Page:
“Initially it was because I wanted a change, the sun, an opportunity for adventure, and to meet new people from all over the world before I settled down for good,” she said.
“I decided I was going one day and there was no stopping me.”
Sarah recruited a friend to go with her — Mairead, from West Cork, whom she had met in college — and the two made plans to fly over to Mairead’s sister in Melbourne who agreed to take the two girls in until they could get on their feet.
“My Mam initially tried to talk me out of it. Being the eldest child I guess it was a scary thought for her letting me go so far away. My Grandad gave out to me too — ‘Why would you want to go over there? Leaving a perfectly good job’ — but they came around when they realised I was going no matter what,” says Sarah.
The girls began their travels with a holiday around Thailand and then landed in Melbourne. From there, Sarah travelled to a town called Jerilderie where she began a five-month stint of rural work.
Sarah decided then that she wanted to move on to Sydney. She attended a music festival and happened to bump into old friends while there. One of them was moving out of her accommodation, so Sarah simply moved into her old room without having to look for accommodation at all. She also managed to find a job without any problems, and spent the next five months living and working in Sydney as a dental nurse.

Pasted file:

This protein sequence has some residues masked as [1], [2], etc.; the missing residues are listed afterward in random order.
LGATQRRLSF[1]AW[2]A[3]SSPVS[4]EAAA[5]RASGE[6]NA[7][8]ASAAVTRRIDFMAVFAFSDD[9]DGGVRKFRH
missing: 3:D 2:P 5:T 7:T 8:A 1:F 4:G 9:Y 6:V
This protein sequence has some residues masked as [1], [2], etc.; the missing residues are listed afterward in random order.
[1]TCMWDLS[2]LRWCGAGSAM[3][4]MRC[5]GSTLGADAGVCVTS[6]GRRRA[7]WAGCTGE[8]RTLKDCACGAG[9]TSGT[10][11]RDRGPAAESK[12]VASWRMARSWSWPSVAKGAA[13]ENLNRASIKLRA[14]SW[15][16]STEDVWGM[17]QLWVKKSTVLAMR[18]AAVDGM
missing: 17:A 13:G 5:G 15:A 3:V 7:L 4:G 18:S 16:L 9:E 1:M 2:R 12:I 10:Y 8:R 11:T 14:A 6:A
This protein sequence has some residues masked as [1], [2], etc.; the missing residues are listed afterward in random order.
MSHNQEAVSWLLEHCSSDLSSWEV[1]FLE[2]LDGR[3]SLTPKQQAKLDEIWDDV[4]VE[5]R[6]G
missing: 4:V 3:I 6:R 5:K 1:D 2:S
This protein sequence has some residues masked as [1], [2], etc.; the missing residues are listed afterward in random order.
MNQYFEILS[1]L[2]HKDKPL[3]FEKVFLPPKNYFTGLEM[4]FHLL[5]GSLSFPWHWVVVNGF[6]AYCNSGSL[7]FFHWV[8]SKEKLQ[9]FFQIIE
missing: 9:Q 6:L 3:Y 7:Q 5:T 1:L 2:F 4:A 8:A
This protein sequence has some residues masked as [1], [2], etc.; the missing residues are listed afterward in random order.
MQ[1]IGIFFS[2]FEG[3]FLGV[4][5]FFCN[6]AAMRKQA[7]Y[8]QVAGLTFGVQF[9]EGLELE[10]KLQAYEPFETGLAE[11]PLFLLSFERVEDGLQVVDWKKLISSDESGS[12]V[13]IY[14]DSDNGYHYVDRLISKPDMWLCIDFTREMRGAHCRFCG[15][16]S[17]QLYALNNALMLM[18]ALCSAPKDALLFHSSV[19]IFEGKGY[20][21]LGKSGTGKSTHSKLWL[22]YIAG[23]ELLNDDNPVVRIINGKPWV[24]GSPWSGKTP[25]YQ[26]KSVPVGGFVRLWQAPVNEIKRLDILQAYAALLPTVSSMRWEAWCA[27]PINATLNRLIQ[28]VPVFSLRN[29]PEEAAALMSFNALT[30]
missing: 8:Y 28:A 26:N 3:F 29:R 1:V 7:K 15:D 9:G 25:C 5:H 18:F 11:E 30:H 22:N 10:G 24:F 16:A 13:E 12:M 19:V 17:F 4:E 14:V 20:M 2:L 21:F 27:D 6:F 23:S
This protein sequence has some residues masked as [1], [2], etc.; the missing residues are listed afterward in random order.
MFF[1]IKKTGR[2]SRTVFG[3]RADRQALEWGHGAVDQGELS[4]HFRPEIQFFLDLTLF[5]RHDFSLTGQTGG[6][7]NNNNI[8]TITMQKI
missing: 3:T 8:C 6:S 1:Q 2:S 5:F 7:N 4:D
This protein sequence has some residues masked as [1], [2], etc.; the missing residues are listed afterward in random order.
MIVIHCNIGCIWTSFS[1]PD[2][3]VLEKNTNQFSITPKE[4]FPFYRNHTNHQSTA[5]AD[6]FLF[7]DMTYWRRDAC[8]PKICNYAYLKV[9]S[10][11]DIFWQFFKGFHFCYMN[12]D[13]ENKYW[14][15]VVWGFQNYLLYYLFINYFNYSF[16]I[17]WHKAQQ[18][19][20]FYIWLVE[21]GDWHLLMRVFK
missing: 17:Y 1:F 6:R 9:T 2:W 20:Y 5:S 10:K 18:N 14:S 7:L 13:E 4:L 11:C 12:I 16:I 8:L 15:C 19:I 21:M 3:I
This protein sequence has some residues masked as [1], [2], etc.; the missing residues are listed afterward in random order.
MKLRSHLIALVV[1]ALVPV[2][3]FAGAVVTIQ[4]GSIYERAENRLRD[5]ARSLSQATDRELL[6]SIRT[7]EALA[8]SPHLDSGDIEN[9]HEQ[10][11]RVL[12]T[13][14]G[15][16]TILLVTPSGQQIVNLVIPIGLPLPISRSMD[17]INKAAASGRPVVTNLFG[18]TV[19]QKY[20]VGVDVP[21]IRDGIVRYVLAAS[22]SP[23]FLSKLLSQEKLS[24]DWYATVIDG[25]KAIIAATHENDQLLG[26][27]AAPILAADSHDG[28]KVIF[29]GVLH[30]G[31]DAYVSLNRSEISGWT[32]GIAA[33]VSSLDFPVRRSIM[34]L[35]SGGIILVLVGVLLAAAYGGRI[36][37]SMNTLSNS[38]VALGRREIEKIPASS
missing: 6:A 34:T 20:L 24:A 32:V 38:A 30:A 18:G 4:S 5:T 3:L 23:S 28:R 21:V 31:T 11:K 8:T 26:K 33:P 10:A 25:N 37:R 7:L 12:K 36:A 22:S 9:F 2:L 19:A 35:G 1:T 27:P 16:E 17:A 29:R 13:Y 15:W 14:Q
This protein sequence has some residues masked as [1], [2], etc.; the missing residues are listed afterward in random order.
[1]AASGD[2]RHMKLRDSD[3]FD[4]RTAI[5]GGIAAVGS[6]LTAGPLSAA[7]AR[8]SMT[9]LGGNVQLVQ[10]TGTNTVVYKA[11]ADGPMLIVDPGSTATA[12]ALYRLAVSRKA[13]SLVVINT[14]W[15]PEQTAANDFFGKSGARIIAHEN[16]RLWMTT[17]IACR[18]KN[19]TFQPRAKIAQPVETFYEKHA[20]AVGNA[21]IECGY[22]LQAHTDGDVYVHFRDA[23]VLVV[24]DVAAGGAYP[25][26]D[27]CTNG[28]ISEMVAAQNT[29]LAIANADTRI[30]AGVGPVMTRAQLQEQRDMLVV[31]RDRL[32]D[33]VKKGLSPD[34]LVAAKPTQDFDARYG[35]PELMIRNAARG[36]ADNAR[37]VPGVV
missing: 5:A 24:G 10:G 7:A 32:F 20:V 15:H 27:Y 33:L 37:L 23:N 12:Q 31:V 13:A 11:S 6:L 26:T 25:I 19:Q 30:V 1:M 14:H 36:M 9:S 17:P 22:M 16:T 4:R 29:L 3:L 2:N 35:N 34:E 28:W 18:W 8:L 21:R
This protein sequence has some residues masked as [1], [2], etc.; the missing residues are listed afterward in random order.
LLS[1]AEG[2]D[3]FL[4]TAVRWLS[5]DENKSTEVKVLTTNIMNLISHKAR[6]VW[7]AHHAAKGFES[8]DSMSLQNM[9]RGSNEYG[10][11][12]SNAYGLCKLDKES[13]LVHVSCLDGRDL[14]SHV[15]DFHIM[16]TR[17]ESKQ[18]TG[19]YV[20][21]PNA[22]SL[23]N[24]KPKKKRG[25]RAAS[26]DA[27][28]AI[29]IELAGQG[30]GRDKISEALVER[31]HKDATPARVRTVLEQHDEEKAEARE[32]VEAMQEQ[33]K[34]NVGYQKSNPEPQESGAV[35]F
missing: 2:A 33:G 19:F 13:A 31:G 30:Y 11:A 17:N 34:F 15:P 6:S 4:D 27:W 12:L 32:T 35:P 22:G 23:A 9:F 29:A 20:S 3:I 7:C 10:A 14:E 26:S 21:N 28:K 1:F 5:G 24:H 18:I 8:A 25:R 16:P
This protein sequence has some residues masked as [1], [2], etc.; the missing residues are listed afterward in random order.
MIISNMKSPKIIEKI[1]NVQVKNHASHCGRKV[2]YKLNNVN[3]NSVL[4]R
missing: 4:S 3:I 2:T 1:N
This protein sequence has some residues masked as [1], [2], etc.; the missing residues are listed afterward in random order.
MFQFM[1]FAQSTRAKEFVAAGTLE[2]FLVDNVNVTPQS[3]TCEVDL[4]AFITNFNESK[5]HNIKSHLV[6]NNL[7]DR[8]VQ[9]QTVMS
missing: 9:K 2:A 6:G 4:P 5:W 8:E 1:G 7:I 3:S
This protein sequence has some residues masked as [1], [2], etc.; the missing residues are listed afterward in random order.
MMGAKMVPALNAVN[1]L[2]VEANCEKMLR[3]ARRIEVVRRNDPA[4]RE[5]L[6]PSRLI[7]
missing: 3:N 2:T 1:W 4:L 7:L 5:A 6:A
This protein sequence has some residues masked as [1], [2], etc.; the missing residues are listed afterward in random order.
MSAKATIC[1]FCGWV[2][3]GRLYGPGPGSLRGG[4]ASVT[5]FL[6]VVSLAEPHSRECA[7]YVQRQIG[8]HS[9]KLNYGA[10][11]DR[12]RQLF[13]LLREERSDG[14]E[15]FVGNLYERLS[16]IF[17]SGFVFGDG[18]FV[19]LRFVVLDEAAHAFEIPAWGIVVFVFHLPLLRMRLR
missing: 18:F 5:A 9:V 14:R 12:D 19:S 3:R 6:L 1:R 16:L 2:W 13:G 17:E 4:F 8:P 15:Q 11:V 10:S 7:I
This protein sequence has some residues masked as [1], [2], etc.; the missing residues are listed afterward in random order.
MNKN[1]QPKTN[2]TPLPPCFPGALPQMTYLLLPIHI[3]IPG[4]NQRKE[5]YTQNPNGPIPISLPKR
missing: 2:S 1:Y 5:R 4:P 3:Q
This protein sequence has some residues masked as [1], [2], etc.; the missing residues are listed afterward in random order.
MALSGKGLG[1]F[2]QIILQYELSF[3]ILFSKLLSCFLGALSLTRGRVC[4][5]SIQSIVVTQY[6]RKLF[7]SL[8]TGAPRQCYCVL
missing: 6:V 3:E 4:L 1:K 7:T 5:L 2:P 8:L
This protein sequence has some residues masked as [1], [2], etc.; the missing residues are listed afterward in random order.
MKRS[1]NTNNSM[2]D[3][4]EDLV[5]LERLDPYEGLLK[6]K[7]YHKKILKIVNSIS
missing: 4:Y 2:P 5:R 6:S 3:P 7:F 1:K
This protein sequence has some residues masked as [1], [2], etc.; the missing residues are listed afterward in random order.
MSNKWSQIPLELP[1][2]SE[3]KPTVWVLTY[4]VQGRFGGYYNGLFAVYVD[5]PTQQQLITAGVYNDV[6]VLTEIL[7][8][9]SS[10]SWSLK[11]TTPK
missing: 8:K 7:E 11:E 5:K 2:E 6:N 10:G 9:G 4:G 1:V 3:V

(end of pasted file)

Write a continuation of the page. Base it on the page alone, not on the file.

Despite the distinct lack of hassle, however, Sarah began to miss the land of Saints and Scholars: “I’m a home bird so missing friends and family was the hardest thing. Christmas was horrible in the heat without everyone. I returned home for a visit earlier this year… but then I got comfy and stayed!”
Now, Sarah is looking towards further education: “I plan to go back to college to study midwifery and that’s why I’ve stayed home - to apply. If I don’t get it then I’ll go back to Australia come September for another year.
“If I do get it, I’ll study here and then I’ll go back to Australia for a year after I finish my studies because there are great opportunities for midwives over there.”
A desire to travel and a longing for freedom were the two main reasons Limerick woman Cathy Guerin packed her bags and went to live on the other side of the world.
Having grown up in Limerick, Cathy attended primary school, secondary school, and university all not very far from her family home.
Approaching her final year in the University of Limerick, she saw friends moving to Australia and New Zealand and revelling in better weather, enjoying an improved quality of life, and securing good jobs.